Nearly 150 years after the Civil War, many Americans still fail to realize that the conflict not only threatened the United States from within but also made the republic vulnerable to outside predatory interests that could have adversely affected its later rise to global power. Surprisingly few scholars discuss the international dimension of the Civil War. Well-deserved is their focus on battles, generals and political leaders in explaining the war’s course and outcome, but rarely do they highlight the critical role of Union and Confederate diplomacy. Had Great Britain and France extended diplomatic recognition to the South, it could have changed the course of America’s history by legitimating its division into two republics, one slave and one free—and thereby weakened the country so badly that it could never have assumed a leadership role in the world. Alas, Americans remain an oddly insular and self-absorbed folk, quick to see international ramifications in other peoples’ civil conflicts—whether in Colombia, Korea, Vietnam, or now Afghanistan—but not in their own.In the fall of 1862, the British Chancellor of the Exchequer, William E. Gladstone, declared that “civilized Europe” must stop the “horrible war” raging in America. Lord John Russell, British Foreign Secretary, expressed the same sentiment, complaining to his Ambassador in Paris, Lord Cowley, that the Union sought to “wear out the South by mutual slaughter. Was there ever any war so horrible?”1 The extraordinarily high casualty figures had stunned the world: 23,000 men died in two days at Shiloh, and 20,000 in a single day at Antietam. Photographer Mathew Brady captured the horror in grisly images of several battlefields, once lush and green but now littered with bodies and untold numbers of horse and mule carcasses haphazardly strewn among shell-ridden trees and landscape. Victorian England, Gladstone and Russell insisted, must take the lead in stopping this atrocity. As the dominant power in Europe, Britain largely shaped the reaction of other nations to the American Civil War, led by the great triumvirate of power in London: Lord Palmerston as Prime Minister, along with Russell and Gladstone. Palmerston was a hard-core realist. Even before the war started, he thought the Union was on the road to dissolution. A saber rattler and long-time critic of the United States, he had called for war over Canadian border issues during the early 1840s, and regularly dismissed Americans as frontier naifs who had foolishly experimented with democracy and emerged with anarchy. Russell concurred that the Union had fallen apart, insisting that it could not be “cobbled together again” and that the North should accept Southern secession, at least for a time. Southern independence, he argued, would isolate the new republic among opponents of slavery, who would join in due course to choke it to death. Gladstone welcomed Confederate battlefield victories as the best way to convince the Union that it could not win. England must mediate a settlement, leaving two states where once there was one.2 Gladstone, Russell and their contemporaries should not have been surprised by the massive casualties given the ferocity of the killing machines deployed: trench warfare, long-range rifled artillery, muzzle-loading cannons, breech-loading rifles, hand grenades, land mines, repeating firearms and rifled muskets. Railroads transported troops and supplies, enabling mass armies to engage in fierce hand-to-hand combat with guns, knives and sabers. Ironclad warships made the Union navy invincible and rendered obsolete the once superior British and French wooden vessels. These were only a few of the lethal features of this vicious, internecine fighting so characteristic of wars “civil” only in name. The immense human and material destruction of the war in fact threatened the welfare of the entire Atlantic world. The Old and New Worlds were linked in an intricate and expanding network of trade and finance that by the 1860s had become the basis of a vibrant international economy. The Civil War threatened to destroy that delicate structure by disrupting the flow of its two most vital products—cotton from the South and wheat from the North—and the influx of British capital into the United States. Southern secession had opened a devastating path of ruin that could spread beyond America’s borders and endanger the lives and well-being of everyone and everything the war touched. British and French observers assumed that slavery had caused the conflict but were baffled both by President Abraham Lincoln’s determination to preserve the Union and by his political motive for avoiding mention of the real issue, namely that taking a stand against slavery would have driven the four border slave states of Kentucky, Maryland, Missouri and Delaware out of the Union and possibly cost it the war. Nor did they realize that Lincoln’s Union supporters would refuse to fight on behalf of either slaves or free blacks, or that he hoped to attract the support of loyalists in the South who had remained silent during the secession winter of 1860–61. They also did not grasp Jefferson Davis’s equally compelling reason for dodging the slavery issue: He hoped to avoid alienating anti-slavery groups in England and France, the better to gain recognition and the right to negotiate military and commercial alliances. Southern officials tried to downplay slavery at every turn. The South’s fire-eaters had wanted to reopen the African slave trade and build an empire based on slavery. James DeBow of Louisiana, the publisher of the widely read DeBow’s Review, argued that those Southerners who opposed “the transfer of the rude, benighted, degraded native African to the soil of Louisiana on the score of humanity” actually took “the side of our Abolition enemies of the North.”3 Confederate diplomats insisted that European nations would not recognize the Confederacy if it supported these objectives. They had a point. To cultivate the crown’s goodwill, the Lincoln Administration reversed a long-standing policy by approving British search of American ships in African waters suspected of engaging in the slave trade. Confederate moderates blocked a revival of the Atlantic slave trade, but they could not counter the favorable impact of the Union’s cooperation with Britain in ending the business. Lincoln also had his minister in London, Charles Francis Adams, assure Russell that New York would no longer allow manufacturers to fit out ships designed for slave trafficking. It helped, too, that Adams was regarded in England as more British in demeanor than American. With slavery off the table diplomatically if not actually, both the British and the French regarded the conflict as illogical. How could the North reject its own cherished principle of self-determination and go to war over some mystical concept of Union, particularly when Southern independence was a fait accompli? Surely the Lincoln Administration did not expect to subjugate a rebellious people numbering in the millions and in control of a vast territory encompassing eleven states. The futility of such an effort seemingly became evident after Confederate forces routed the Union at Bull Run in July 1861. From Europe’s perspective, the long-ridiculed republican experiment had finally imploded, threatening to set off a war of extermination that would leave behind chaos, mob rule and multiplying death. Let the erring sisters go, declared numerous Europeans in echoing New York Tribune editor Horace Greeley.4 Neither the British (and the French) nor the Union understood the other’s position on the war. London and Paris could not comprehend the concept of “Union” and Lincoln’s eventual argument that ending slavery was integral to victory and Union alike. The conflict, the President asserted, centers on “whether a constitutional republic, or a democracy . . . can, or cannot, maintain its territorial integrity.” The Union was perpetual, making secession the “essence of anarchy” and the Union’s stand for freedom the “last best hope of earth.” Unmoved, the British and the French criticized the fighting as a waste of manpower and resources. Union successes, they insisted, furnished false hope and escalating atrocities, while Confederate victories assured independence and a quicker end to the war. Union leaders did not understand how their European counterparts could argue that the outcome of the war was clear and that continued fighting would only ratchet up the death toll on both sides. There was no room for compromise: Lincoln insisted on union, Davis on disunion. “It was the failure to comprehend this truth”, Adams wrote in his diary, “that clouded every European judgment of our affairs.”5 The imperial realists of Europe, it seemed, simply could not comprehend a war fought between equally committed idealists. Civil War in a Global Context Lincoln could not have known that the war in America had become global the moment the Confederates fired on Fort Sumter on April 12, 1861. Its most immediate impact lay in the Atlantic world, but the struggle long afterward raised the hopes and aspirations of secessionists all over the world.6 But Lincoln did fear interference from England and France and so immediately declared the sectional quarrel a domestic matter, warning all nations not to meddle in American affairs. His mercurial Secretary of State, William H. Seward, agreed from the beginning of the conflict that their greatest threat in foreign relations lay in the South’s winning diplomatic recognition. Lincoln soon realized, too, that the American contest had an international military dimension when he announced a blockade of the Southern coast. To keep other nations out of the fight, he imposed a naval blockade that stretched 3,500 miles from Virginia to the Rio Grande. It was a paper blockade and a clear violation of international law in that the Union could not enforce this action. It had fewer than one hundred vessels, only 42 of them seaworthy and a mere eight of these in American waters. Nor could Lincoln escape the chief consequence of his action: His use of the term “blockade” brought the language of war to what he vainly argued was an internal affair. As Richard B. Lyons, the British minister to Washington, observed, a blockade “applies only to two nations at war.”7 The British government (soon followed by others in Europe) adhered to international law protocol for war, answering Lincoln’s blockade announcement with a proclamation of neutrality intended to prevent its subjects from becoming involved. The Palmerston ministry then implemented the Foreign Enlistment Act of 1819, which forbade its citizens from enlisting in either army or building warships for either navy. British neutrality infuriated the Lincoln Administration because the policy automatically granted the South a status as a belligerent that was only one step short of diplomatic recognition. As a belligerent, the South could license privateers, search ships and seize contraband, enter foreign ports with prizes or for repairs, borrow money, purchase arms and other supplies, and contract the building of commerce destroyers as long as they departed England unarmed. Union supporters accused the British of supporting the Confederacy; the Palmerston ministry indignantly denied this allegation, insisting that neutrality constituted an effort to stay out of the war, not get into it. The South, meanwhile, had also angered the British (and the French) by adopting King Cotton Diplomacy, an attempt to win recognition through a heavy-handed threat of extortion. A chorus of voices affirmed the policy: In the memorable words of South Carolina Senator James H. Hammond, if the South withheld cotton, England would topple headlong and carry the whole civilized world with her, save the South. No, you dare not make war on cotton. No power on earth dares make war upon it. Cotton is King! Texas Senator Louis T. Wigfall boasted before his peers, “I say that cotton is King, and that he waves his scepter not only over these thirty-three States, but over the island of Great Britain and over continental Europe.” S.R. Cockerill, a prominent Southerner and army general, asserted that cotton was “the king who can shake the jewels in the crown of Queen Victoria.” The Richmond Whig proudly declared that the Confederacy had “its hand on the mane of the British lion, and that beast, so formidable to all the rest of the world, must crouch at her bidding.” According to the Charleston Mercury, “the cards are in our hands, and we intend to play them out to the bankruptcy of every cotton factory in Great Britain and France, or the acknowledgment of our independence.”8 But Southerners were deluded about cotton’s importance to Britain and France in 1861. Confederate leaders were so certain that King Cotton Diplomacy would work, according to Davis’s wife, that they considered recognition “an assured fact.”9 Thus Davis failed to ponder either cotton’s importance as collateral for securing loans, or the national interest that determined British and French policies. The governments in London and Paris, he thought, would extend recognition to affirm the South’s moral cause of self-determination. In reality, though Britain and France had long relied on Southern cotton, the South had become a victim of its own good fortune. By 1861 both countries’ warehouses were stuffed with more than a year’s surplus of Southern cotton, thanks to bumper crops in each of the two years preceding the war. At war’s outset and well into the following summer, cotton brought the South little leverage. Yet King Cotton Diplomacy had an unexpected global impact. The South’s tough talk about an embargo encouraged British merchants to find alternative sources of supply in Brazil, China, Egypt, India, Morocco and Turkey. By spring 1861, upwards of 20 million people around the world were dependent on cotton; in England, Ireland, Scotland and Wales, 4 million of 21 million people lived off the industry. Indeed, 85 percent of Britain’s white gold had come from the South and held up the empire, and cotton also provided the primary basis for mill towns as close as France and as far away as Moscow. The British search for non-Southern cotton was vindicated when the glut almost disappeared a scant year into the war as the Union’s tightened blockade drastically reduced the flow of cotton across the Atlantic. The growing cotton shortage brought layoffs and short time that by autumn 1862 affected 75 percent of the work force. In response, the Palmerston government instituted public relief programs, but faced mounting pressure to intercede in the American war before violence broke out at home. In his characteristic meliorist way, Gladstone asserted that the ministry must mediate a stop to this savage war as “an act of charity” on behalf of suffering British workers.10 The growing need for cotton also had international ramifications for slavery. Diminishing cotton supplies forced England to return to the more expensive though inferior brand produced in India that it had purchased before Southern cotton emerged as the international favorite in the 1790s. But as Britain increased its cotton draw, Indian planters shifted from food crops to cotton, resulting in food shortages and widespread unrest throughout the Raj. Consequently, India became a risky as well as costly investment, sending British buyers to Brazil. There wealthy planters increased their cotton yield by purchasing enslaved Africans working on coffee plantations and relocating them to the expanded and more lucrative cotton fields. Ironically, just as Lincoln in autumn 1862 made emancipation the purpose of the war, his blockade of the Confederacy inadvertently enhanced the value of slavery in Brazil.11 But rising demand for Brazilian cotton soon drove up its purchase costs, causing a British return to Egypt for the cheaper product initially imported from that country in the early 1830s. Sellers in Brazil had raised cotton prices to cover the costs imposed by legislation protecting the domestic textile business through higher tariffs and government subsidies to factory owners. Britain’s decision to focus on Egypt led to a fivefold increase in that country’s cotton production, which there too had negative consequences. The influx of gold (much of it from California) as a medium of exchange, along with the arrival of large numbers of European immigrants, sparked nationalist feeling in Egypt that resulted in its winning autonomy within the Ottoman Empire in 1867.12 Ironically, Egypt’s growing cotton production led to a British occupation in 1882; the subsequent expansion of the crown’s interests in Africa ultimately resulted in fierce international rivalries that helped lead to the Great War. The Threat of Intervention Meanwhile, growing British interest in intervention centered on ending the atrocities of the American war, so amply demonstrated at Shiloh. Despite this Union victory, England and France continued to believe in what the New York Times called the “irrepressibility of the South.” McClellan’s defeat by General Robert E. Lee’s Confederate forces in the battle of the Seven Days led to the Union’s retreat from Richmond the following month, which reaffirmed the Anglo-French faith in the surety of Southern independence. A pivotal point in the war came late August, when Lee defeated Union forces at Second Bull Run and launched a raid on the North. Expecting huge casualties on both sides, the Times and the Morning Post of London appealed to the Palmerston ministry to intervene and stop the war. The Morning Herald expressed the popular sentiment: “Let us do something, as we are Christian men.” Whether “arbitration, intervention, diplomatic action, recognition of the South, remonstrance with the North, friendly interference or forcible pressure of some sort . . . let us do something to stop this carnage.”13 The ministry could no longer avoid a decision. British textile mills were running out of cotton, pushing unemployed workers in Lancashire to the edge of violence. In London, Palmerston thought Lee’s victory provided the right moment to propose a joint mediation plan with France to end the war on the basis of Southern separation. Palmerston feared that such a suggestion would find no interest until both North and South acknowledged the meaninglessness of the war. He now hoped that Lee’s success had demonstrated this reality to the Union. To win Confederate acquiescence to mediation, the Prime Minister was prepared to extend recognition to the South. Russell concurred with this bold step, and recommended a cabinet meeting in late October.14 He added a further justification for intervention: The 18th-century Swiss legal theorist on international law, Emmerich de Vattel, had condoned intervention in wars that inflicted collateral damage onto neutral powers.15 Palmerston, however, delayed action on learning that Lee intended to raid Maryland; an expected string of Confederate victories, he thought, would further demonstrate to the Union that it could not win the war. Russell again agreed. Palmerston soon reported news of a major conflict taking place northwest of Washington that would ensure the success of mediation.16 It was not to be. Crushing news soon arrived in England: McClellan’s Union forces had narrowly defeated Lee’s army at Antietam Creek near Sharpsburg, Maryland on September 17. In a single day’s fighting the two armies had sustained a staggering number of casualties—more than the Revolutionary War, the War of 1812 and the Mexican War combined. Furthermore, Lee had ordered a return to Virginia on the following day, leaving McClellan to claim victory by virtue of his army’s standing alone on the battlefield. Antietam had combined with Shiloh to confirm Britain’s worst fears: The war had risen to new levels of atrocity, with its end nowhere in sight. Britain and France believed the war had mired into a stalemate and stepped up their interventionist efforts. Antietam had proved Gladstone and Russell correct in calling this a horrible war. Engravings based on Mathew Brady’s photographs appeared in Harper’s Weekly and Frank Leslie’s Illustrated Newspaper, recording its horrors for contemporaries on both sides of the Atlantic. An October 1862 exhibition of photographs in Brady’s Broadway gallery in New York—the little placard at the entry door reading “The Dead of Antietam”—shocked Americans into silence as they gazed at graphic images of wartime corpses. Some onlookers peered through a magnifying glass, attempting to identify family members. In a story Stuart must have read and forwarded to his superiors in London, the New York Times remarked that if Brady “has not brought bodies and laid them in our door yards and along the streets, he has done something very like it.”17 Lincoln could not have been aware of how close the British were to intervention, but less than a week after Antietam, on September 23, he merged military and diplomatic objectives into his preliminary proclamation of emancipation. On January 1, 1863, he told his cabinet, all slaves in states still in rebellion would be free. As commander-in-chief of the nation’s armed forces, he had determined to use his war powers to “strike at the heart of the rebellion” by emancipating the slaves as “a military necessity, absolutely essential to the preservation of the Union.” His decision rested on political considerations in that it did not affect slaves in either the border states or Southern areas now occupied by the Union army. He had also kept his action constitutional and legal by refusing to violate the property rights of slave-owners. Finally, though it was not his principal purpose in proposing emancipation, Lincoln hoped his stand against slavery would undermine British and French interest in intervention. Most important was that he had come to believe that only the death of slavery could bring about a new birth of freedom as the basis for a “more perfect Union.”18 Seward had warned Lincoln that if he did not issue the proclamation following a Union victory on the battlefield, he would come under severe attack throughout Europe for instigating a slave insurrection in an effort to avert defeat in the war. The Secretary was correct about foreign criticism but wrong to think a battlefield victory could negate that criticism. Lincoln infuriated many foreign (and domestic) observers because his emancipation plan lacked a moral base mandating freedom for all slaves. Britain and France angrily denounced the proclamation as Seward had anticipated: as a desperate attempt to salvage victory by stirring up slave insurrections that could swell into a race war capable of consuming the North American continent. With Lyons in London, Stuart blasted Lincoln in a note to his superiors, accusing him of trying to block foreign intervention with a cheap measure that demonstrated no “pretext of humanity” and was “cold, vindictive, and entirely political.”19 The British and the French press concurred with this blistering assessment, with British writers leading a venomous assault on the President. The Times of London attacked Lincoln for fancying himself a “moral American Pope” who wanted to incite an insurrection by encouraging slaves to “murder the families of their masters” while they were away at war. A Times editorial asked whether the reign of the last PRESIDENT [was] to go out amid horrible massacres of white women and children, to be followed by the extermination of the black race in the South? Is LINCOLN yet a name not known to us as it will be known to posterity, and is it ultimately to be classed among that catalogue of monsters, the wholesale assassins and butchers of their kind? Blackwood’s Edinburgh Magazine called the proclamation “monstrous, reckless, devilish.” To win the war, the Union “would league itself with Beelzebub, and seek to make a hell out of half a continent.” Both the Conservative (government-supported) and Liberal press in France concurred in almost every detail. Lincoln, snidely charged one writer, “wishes to abolish slavery where he is not able to achieve it and to save it where he would be able to abolish it.” Lincoln had played “his last card”, according to the Times of London. “He will appeal to the black blood of the African; he will whisper of the pleasures of spoil and of the gratification of yet fiercer instincts; and when blood begins to flow and shrieks come piercing through the darkness, Mr. LINCOLN will wait till the rising flames tell that all is consummated, and then he will rub his hands and think that revenge is sweet.”20 Contrary to traditional accounts, Antietam did not combine with the Emancipation Proclamation to block foreign intervention; rather, the two events worked together to encourage it. The battle’s appalling casualty figures combined with the fear of slave uprisings provoked by emancipation to heighten the demand for intervention. British action seemed certain when in early October 1862 Gladstone all but pronounced the South a nation in a rousing speech before a large and boisterous crowd in Newcastle. So alarmed was Adams in London that he penned these words in his diary: “We are now passing through the very crisis of our fate.”21 Gladstone’s virtual recognition of the South as a nation, soon followed by a French initiative recommending military force and pushed by Emperor Napoleon III, led to a two-day meeting of the Palmerston cabinet in November to consider intervention. Before the conclave, however, Secretary for War George Cornewall Lewis wrote a long memorandum to his colleagues warning that premature intervention in the American war would make Britain an ally of the Confederacy and assure war with the Union. The South had not proved its claim to independence in the only venue that mattered—on the battlefield. Lewis agreed with Russell that the British had legitimate humanitarian and economic concerns, but they had no solution to the war, except to join other nations in an armed intervention based on nothing but brute force. Britain, he argued, must remain neutral.22 On the second day of the meeting, the British cabinet overwhelmingly voted against intervening in the war. Palmerston had been persuaded by Lewis to oppose intervention; Russell and Gladstone were among the few who supported it. The issue was all but dead in England. As this American experience demonstrates, domestic turmoil—in particular a civil war—makes a divided nation susceptible to outside interference, sometimes for humanitarian reasons, but at other times for opportunistic ones. The threat of British intervention in the American war did not exemplify a unique instance of pristine altruism. In the immediate aftermath of South Carolina’s announcement of secession, Palmerston had privately expressed satisfaction with the troubles facing the “disunited States of America”, and as late as autumn 1862, the Prime Minister, according to Gladstone, “desired the severance as a diminution of a dangerous power.” Others shared these sentiments, some celebrating the impending breakup of the Union as a chilling example for those promoting political reform in England. Humanitarian considerations may have guided more than a few British interventionists, but in not opposing the Union Palmerston and other stone cold realists recognized the opportunity to solidify the security of their North American holdings, and to contain further U.S. expansion into the markets of Latin America.23 There was no mixture of motives in Napoleon’s imperial program. He intended to restore the French empire in North America that the British had dismantled by the Treaty of Paris ending the French and Indian War in 1763, and then to expand its boundaries to include vast territories west of the Mississippi River to California, along with a greatly enlarged Mexico and much of South America. The French Emperor’s “Grand Design for the Americas” put the entire American republic in peril. His first step was to establish ties with Austria by installing Archduke Ferdinand Maximilian Joseph on Mexico’s throne while that country was in the throes of its own civil war, and then to use this new monarchy to quash republicanism throughout Latin America. In collaboration with his equally ambitious cousin, the Emperor of Brazil Dom Pedro II, they would build a new French empire stretching north to the Canadian border, south to include much of South America, and west 2,000 miles from the mouth of the Rio Grande to the Baja in lower California—in the process incorporating Louisiana, Texas and New Mexico. A canal cut through Central America would connect Atlantic and Pacific trade, making Mexico an international mecca of agriculture and industry and the crown jewel of the new hemispheric empire. Furthermore, Napoleon’s Austrian alliance would facilitate French control of the European continent while he challenged Britain’s commercial supremacy in the Atlantic. To undermine Union resistance to his New World colossus, Napoleon planned to reorganize the Union, Confederacy and Mexico into the North, South, West and Mexico. His entire effort hinged on the Confederacy, which, in exchange for French recognition of its independence, would act as a buffer state blocking Union expansion south and west.24 Only when the Union defeated the Confederacy in April 1865 did Napoleon give up his imperial dream and begin a phased troop withdrawal from Mexico. He concluded, as had the British, that his imperial ambitions were not worth the risk of war with the United States. British and French intervention in the Civil War would have threatened the entire United States, no matter how seemingly well-intentioned their offer of help. Palmerston wished to secure his country’s interests in Canada and to make greater economic inroads into Latin America. The French Emperor sought control over the bulk of two American continents. Lincoln and Seward recognized the dangers of outside involvement. But Davis was primarily concerned with ensuring Confederate nationhood and saw more danger in losing French recognition than in the eventual geopolitical ramifications of winning it. The Union’s victory reaffirmed the Monroe Doctrine by shutting the door on European involvement in the Western Hemisphere. The Lincoln Administration thus saved the New World from Old World political and military entanglements that could have critically impaired the postwar United States, whether one republic or two. The British and the French were rightfully horrified by the war, but had been profoundly wrong both in calling it senseless and in declaring Southern independence a fait accompli. In St. Petersburg, the Russian Foreign Minister, Prince Alexander Gorchakov, shared the Anglo-French disgust with the fighting. Yet Gorchakov did not consider the war pointless. He strongly opposed rebellions against the established order, and he did not trust either the British or the French. Russia had recently suffered defeat in the Crimean War at the hands of these two nations, with only the United States showing any friendship in this dark time. The Union’s fragmentation would virtually eliminate Russia’s only potential ally in the high-stakes world of European diplomacy, so it comes as no surprise that it refused to join British or French calls for mediation and thereby played a crucial role in blocking recognition of Southern independence.25 The Southern struggle for independence provided an example for other dissatisfied peoples wanting to break from those in control. Contemporary Europe was heavy with separatist sentiment in diverse places such as Bohemia, Norway, Serbia, Poland, Ireland and Hungary. Most liberal nationalists supported the North because of their own battles for freedom. Others striving for national independence in Africa, Asia and the Middle East regarded the South’s reliance on the Declaration of Independence as a model for justifying a natural right to freedom. In Canada, the threat of war between the Union and England over the recognition issue hurried along a confederation movement: Canadians feared their country could become a battlefield as an appendage to the crown.26 The Union’s emancipation program, on the other hand, furnished hope to those in bondage throughout the world. The Russians opposed slavery as much as secession and made a favorable comparison between Lincoln’s emancipating the slaves and Czar Alexander’s decision to liberate the serfs. Brazilian supporters of emancipation referred to the American experience in their efforts to end slavery at home, but they much preferred a gradual approach to avoid disrupting their country’s agricultural economy and perhaps bringing on their own civil war. Brazilian slave owners awoke to the embarrassing realization that in all the Americas only Spain and its colonies in Cuba and Puerto Rico, along with Brazil, practiced slavery. After Cuba abolished slavery in 1886, Brazil stood alone in the Americas in supporting an institution condemned by the Western world. Two years later, it too abolished slavery.27 Meanwhile, leaders in Mexico considered the Union victory an impetus to democracy. They also were relieved by the collapse of a Confederacy that most likely would have sought expansion to its south and thereby threatened their country, which was vulnerable from the destruction of its own civil war. Another country with vested interests in the outcome of the American conflict was Germany. Liberals may have supported the Union while aristocrats leaned toward the Confederacy, but more than 200,000 of Germany’s young men made their anti-Southern sentiments known by crossing the Atlantic and enlisting in the Union army, joining another 300,000 German-Americans in the Union itself who favored the Republican Party’s antislavery position. The cause of “Union”, which eluded most Europeans, so deeply appealed to diverse ethnic groups in the North that they united in the face of terrible battles to triumph in a war that England and France had insisted they could not win.28 In a final irony, while these two European nations’ raison d’etât had threatened the survival of the American republic, that republic turned out in the fullness of time to be the one force in the world capable of helping them in their darkest hours—against Germany in 1917 and once again in 1941.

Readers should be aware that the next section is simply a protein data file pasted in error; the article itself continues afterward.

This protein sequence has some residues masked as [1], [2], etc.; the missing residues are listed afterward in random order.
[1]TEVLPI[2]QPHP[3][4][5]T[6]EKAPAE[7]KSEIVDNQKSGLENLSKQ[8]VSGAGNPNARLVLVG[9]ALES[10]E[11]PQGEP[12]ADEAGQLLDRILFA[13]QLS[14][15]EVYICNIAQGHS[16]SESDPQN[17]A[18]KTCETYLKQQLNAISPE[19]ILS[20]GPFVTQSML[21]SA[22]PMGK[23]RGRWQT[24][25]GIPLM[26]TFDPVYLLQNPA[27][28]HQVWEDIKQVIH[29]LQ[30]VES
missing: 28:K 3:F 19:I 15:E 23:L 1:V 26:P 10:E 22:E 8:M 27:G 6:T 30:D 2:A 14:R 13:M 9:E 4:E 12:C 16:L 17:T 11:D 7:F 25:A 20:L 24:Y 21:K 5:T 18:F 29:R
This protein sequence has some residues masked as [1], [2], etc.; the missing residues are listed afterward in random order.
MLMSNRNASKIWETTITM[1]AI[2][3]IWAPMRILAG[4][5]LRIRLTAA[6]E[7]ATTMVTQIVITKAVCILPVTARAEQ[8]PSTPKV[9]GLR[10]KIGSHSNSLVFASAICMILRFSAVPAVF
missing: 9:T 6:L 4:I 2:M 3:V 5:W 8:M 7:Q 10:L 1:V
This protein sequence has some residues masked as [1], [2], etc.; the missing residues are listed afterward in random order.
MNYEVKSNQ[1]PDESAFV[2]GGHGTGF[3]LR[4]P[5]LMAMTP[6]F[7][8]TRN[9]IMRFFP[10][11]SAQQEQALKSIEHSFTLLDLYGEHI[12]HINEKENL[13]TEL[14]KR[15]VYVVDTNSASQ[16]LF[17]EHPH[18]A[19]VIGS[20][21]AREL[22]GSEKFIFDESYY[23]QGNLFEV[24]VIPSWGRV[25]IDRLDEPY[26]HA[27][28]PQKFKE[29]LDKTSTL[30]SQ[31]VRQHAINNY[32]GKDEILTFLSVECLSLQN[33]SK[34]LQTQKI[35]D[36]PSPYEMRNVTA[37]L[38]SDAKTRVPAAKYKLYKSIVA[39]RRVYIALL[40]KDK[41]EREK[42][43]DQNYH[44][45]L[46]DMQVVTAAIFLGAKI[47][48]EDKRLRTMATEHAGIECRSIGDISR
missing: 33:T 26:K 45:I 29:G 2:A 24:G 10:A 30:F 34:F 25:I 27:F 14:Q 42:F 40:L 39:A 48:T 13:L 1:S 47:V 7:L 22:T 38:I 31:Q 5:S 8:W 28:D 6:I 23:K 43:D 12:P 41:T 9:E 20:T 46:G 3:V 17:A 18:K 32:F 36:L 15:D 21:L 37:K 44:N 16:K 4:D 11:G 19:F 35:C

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Published on: September 1, 2011
A man named George Cornewall Lewis saved the Union. Really.